BIRMINGHAM, Ala. (WIAT) — Call centers in Alabama have seen an uptick in calls to Alabama’s 988 Suicide and Crisis Lifeline, but they don’t have the staff to match.
It’s been about one year since the national launch of the 988 Suicide and Crisis Lifeline, phasing out the previous 10-digit number.
Before the launch of 988 last July, Birmingham’s Crisis Center saw about 400 to 500 calls each month. Now, it’s about 2,000. It’s the state’s only 24/7 call center, with 12 operators taking calls from 19 counties.
“I would say, no, it’s not enough. I’m definitely trying to hire people,” Director Emily Roebuck said.
Roebuck said operators can be lifesaving, talking to people in crisis who may be considering suicide.
“It’s really important that someone is there and available to talk to the people that do get to that dangerous point,” Roebuck said.
Roebuck said she hoped to see the legislature approve more funding for Alabama’s 988 Crisis Care Fund. A bill would have implemented a 98-cent monthly surcharge on phone bills, bringing in an estimated $69 million annually for the state’s centers.
At the end of the session, it stalled.
“We didn’t want to get our hopes up,” Roebuck said. “But having that funding would absolutely be helpful just for sustaining the program long term.”
Alabama Department of Mental Health Commissioner Kimberly Boswell said statewide the demand for services is growing even though staffing has not.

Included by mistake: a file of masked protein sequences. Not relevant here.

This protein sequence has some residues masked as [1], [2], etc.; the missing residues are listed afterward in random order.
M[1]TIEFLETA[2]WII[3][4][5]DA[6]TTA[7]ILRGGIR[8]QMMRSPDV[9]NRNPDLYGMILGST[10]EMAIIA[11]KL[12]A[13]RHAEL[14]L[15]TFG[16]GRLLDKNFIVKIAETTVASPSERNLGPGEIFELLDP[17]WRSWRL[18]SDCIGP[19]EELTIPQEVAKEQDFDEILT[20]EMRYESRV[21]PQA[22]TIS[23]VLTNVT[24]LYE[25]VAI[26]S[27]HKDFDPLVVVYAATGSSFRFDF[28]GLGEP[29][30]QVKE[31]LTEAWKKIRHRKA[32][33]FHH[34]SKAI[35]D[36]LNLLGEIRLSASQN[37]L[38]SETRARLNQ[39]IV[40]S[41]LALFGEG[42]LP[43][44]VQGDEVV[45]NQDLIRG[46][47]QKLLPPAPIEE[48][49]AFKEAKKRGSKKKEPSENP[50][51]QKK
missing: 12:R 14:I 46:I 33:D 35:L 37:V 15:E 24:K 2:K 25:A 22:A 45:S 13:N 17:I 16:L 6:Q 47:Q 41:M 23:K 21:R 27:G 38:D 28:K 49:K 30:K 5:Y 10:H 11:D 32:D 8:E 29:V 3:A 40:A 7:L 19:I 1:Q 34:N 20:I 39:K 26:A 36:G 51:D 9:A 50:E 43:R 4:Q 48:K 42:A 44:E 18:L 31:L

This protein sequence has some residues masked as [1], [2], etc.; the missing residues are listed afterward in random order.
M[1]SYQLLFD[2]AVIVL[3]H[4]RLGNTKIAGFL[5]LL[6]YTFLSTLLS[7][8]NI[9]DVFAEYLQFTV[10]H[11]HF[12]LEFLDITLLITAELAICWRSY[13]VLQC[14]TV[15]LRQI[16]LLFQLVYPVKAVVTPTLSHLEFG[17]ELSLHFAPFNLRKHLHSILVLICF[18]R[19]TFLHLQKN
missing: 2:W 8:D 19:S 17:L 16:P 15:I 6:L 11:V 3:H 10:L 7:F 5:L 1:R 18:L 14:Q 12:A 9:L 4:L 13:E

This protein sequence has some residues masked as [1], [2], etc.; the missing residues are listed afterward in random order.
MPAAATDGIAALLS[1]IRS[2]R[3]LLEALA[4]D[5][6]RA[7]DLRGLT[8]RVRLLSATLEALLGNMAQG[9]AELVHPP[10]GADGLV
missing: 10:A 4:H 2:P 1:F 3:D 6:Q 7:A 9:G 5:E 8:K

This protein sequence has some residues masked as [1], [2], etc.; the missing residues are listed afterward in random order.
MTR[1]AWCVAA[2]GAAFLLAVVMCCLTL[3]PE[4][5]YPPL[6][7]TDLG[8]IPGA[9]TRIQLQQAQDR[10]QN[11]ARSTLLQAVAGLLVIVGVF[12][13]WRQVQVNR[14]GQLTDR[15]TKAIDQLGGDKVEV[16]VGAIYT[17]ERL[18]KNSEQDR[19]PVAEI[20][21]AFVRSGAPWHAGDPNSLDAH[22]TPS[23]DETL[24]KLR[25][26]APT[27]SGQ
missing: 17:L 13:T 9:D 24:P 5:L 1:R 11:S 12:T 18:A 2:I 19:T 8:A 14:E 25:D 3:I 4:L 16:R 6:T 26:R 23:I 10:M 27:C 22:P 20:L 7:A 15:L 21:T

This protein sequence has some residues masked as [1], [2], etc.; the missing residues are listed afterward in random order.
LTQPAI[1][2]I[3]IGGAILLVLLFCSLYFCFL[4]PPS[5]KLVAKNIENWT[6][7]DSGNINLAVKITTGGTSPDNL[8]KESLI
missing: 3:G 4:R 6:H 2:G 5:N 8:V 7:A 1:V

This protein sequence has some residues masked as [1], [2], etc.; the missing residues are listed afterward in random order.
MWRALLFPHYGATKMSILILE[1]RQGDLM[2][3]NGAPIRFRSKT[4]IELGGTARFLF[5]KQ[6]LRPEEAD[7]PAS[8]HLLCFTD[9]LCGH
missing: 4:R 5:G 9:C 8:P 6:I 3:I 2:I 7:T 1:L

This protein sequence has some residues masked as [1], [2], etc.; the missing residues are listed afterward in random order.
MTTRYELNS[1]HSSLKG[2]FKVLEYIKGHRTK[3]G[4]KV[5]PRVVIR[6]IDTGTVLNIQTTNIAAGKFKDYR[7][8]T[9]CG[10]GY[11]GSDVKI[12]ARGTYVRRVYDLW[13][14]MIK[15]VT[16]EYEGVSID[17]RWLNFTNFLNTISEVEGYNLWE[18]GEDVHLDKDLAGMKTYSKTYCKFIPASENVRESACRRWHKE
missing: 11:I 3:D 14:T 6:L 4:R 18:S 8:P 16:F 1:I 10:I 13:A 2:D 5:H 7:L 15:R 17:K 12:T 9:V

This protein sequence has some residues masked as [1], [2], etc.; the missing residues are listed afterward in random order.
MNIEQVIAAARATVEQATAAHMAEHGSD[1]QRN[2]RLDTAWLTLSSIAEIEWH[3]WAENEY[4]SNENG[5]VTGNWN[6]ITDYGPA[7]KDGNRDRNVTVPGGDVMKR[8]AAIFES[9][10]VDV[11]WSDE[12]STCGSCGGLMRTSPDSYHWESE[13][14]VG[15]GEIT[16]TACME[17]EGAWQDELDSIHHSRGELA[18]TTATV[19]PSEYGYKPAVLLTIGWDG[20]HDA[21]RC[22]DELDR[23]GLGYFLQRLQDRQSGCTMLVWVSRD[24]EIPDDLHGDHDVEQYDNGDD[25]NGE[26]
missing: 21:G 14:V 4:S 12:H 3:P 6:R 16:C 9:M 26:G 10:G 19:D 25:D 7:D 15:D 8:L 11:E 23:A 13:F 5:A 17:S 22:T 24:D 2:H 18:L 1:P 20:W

“Our answer rate in-state is not where we would like it to be,” Boswell said.
In 2022, the state’s centers served just over 1,000 people in-person and more than 36,000 via calls, chats and texts.
Boswell said about 60% of contacts are answered in-state. The rest roll over to the national hotline, which she says is less attuned to the resources available in Alabama.
“What we get concerned about is we don’t want to create a situation where people call that number and don’t get the help that they need, because then they’ll stop calling.” Boswell said.
Even without that funding, Boswell said there was some good that came from the session. She said the new law eliminating state income taxes on overtime pay will be helpful in hiring and retaining staff.
In addition to the Birmingham location, the two other state crisis care call centers are in Huntsville and Mobile. Two more are set to open in Dothan and Montgomery by the end of this year.